Native swede from Stockholm here.
Supposedly it is because very few ships from the 17th century are so well-preserved. For many decades the museum was just the ship itself, nothing else. You'd probably have to be quite a bit of a nautical nerd to find that alone interesting for more than 10 minutes.
But in the late 80s/early 90s they built a proper museum around the ship to give it more historical context. So what the museum is really about is the 17th century Sweden. Sweden was a powerful military nation at the time, and in war with half of Europe during The Thirty Years War for which the ship was built. Apparently Sweden was something of a historical extreme during this time period, spending pretty much the whole national budget on the military only.
If you aren't too interested in history but perhaps human nature, the ship's story is also one of megalomania. The King wanted to build the biggest and most powerful ship in the world, a major undertaking. The shipbuilding expert who was tasked with leading the job soon realized that it wouldn't be feasible to make the ship as big, with as many canons as the King wanted. However, nobody really dared to speak against the King, so they built it anyway. And so it sank during the first "live test". Really just because the King had insisted on making it so big, but of course nobody dared to blame the King for the fiasco.
It is a great museum if you are interested in history in general, but it is also very tourist-friendly. There are exhibitions re-creating the interior of the ship and the life on board, and you will be able to view the ship from every angle but obviously not enter the ship itself since it is too fragile and valuable.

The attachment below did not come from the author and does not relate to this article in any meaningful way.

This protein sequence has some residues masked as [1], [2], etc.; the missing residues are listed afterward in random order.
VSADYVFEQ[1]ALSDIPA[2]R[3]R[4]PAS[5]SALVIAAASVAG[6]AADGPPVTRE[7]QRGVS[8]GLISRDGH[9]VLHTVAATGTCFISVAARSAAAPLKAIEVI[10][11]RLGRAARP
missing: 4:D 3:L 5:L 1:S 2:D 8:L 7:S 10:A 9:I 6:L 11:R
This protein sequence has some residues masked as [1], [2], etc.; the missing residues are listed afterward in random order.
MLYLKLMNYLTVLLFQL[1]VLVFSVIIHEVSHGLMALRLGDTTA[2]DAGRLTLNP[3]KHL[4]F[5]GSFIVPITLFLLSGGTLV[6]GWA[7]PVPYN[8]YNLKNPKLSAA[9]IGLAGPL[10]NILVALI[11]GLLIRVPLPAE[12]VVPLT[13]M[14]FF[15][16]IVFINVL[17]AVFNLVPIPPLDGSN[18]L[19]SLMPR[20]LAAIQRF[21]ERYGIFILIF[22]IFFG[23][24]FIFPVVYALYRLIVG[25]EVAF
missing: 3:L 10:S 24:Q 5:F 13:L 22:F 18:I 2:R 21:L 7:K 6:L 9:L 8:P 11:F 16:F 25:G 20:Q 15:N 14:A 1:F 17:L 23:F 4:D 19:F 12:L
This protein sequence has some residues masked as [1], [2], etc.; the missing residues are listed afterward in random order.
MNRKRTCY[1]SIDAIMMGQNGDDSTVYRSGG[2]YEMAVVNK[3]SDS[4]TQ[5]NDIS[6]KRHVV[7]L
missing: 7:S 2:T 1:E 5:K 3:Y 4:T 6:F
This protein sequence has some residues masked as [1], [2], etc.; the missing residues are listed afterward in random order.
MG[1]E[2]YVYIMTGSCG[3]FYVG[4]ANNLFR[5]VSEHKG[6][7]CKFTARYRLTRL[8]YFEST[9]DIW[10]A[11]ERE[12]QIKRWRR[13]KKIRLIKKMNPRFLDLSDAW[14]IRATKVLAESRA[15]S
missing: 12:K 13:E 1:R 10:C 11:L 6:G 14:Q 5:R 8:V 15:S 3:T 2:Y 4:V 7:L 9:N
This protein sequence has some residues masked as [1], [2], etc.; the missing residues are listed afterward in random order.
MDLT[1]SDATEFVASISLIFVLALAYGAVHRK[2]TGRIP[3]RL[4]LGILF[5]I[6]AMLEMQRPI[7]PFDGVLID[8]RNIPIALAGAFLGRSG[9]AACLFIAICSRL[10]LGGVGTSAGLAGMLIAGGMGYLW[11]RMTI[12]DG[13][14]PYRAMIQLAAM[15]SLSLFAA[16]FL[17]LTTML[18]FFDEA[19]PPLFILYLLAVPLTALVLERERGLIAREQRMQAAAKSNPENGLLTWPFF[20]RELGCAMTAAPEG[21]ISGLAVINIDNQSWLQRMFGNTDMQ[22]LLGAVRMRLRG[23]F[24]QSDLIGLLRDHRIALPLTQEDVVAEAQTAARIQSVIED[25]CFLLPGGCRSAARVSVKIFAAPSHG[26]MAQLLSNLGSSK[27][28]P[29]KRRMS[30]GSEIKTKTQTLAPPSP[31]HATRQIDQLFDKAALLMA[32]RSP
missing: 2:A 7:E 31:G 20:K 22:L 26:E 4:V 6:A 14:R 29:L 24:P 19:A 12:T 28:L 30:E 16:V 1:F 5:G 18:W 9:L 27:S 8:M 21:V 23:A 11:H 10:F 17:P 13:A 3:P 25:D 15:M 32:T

Stockholm is one of the cities with most museums in the world, and a lot of them are scattered around the area where you find the Vasa museum, located on the island Djurgården, most of it is a big park area. Nearby within walking distance you'll also find various other museums, such as the Nordic museum (also historical, only recommended if you are indeed interested in history) and Skansen, which was originally the city zoo, but is nowadays a mix of a zoo with focus on nordic animals and an exhibition of old buildings/history (good place to visit with kids). Nearby you also have the amusement park Gröna Lund.
As a tourist I'd strongly recommend going to Djurgården by boat from Old Town (the station is called Slussen, you can get there by subway). The boat is using the same tickets as used for bus or subway. Alternatively you can walk there but it's some 2-3km from the city center, or go there by tram.
One thing you should know however, is that they sell the Stockholm visit by having all tourists visit Old Town and Djurgården, which isn't wrong in itself, but consequently it gets crowded in those areas all year round, with expensive prices.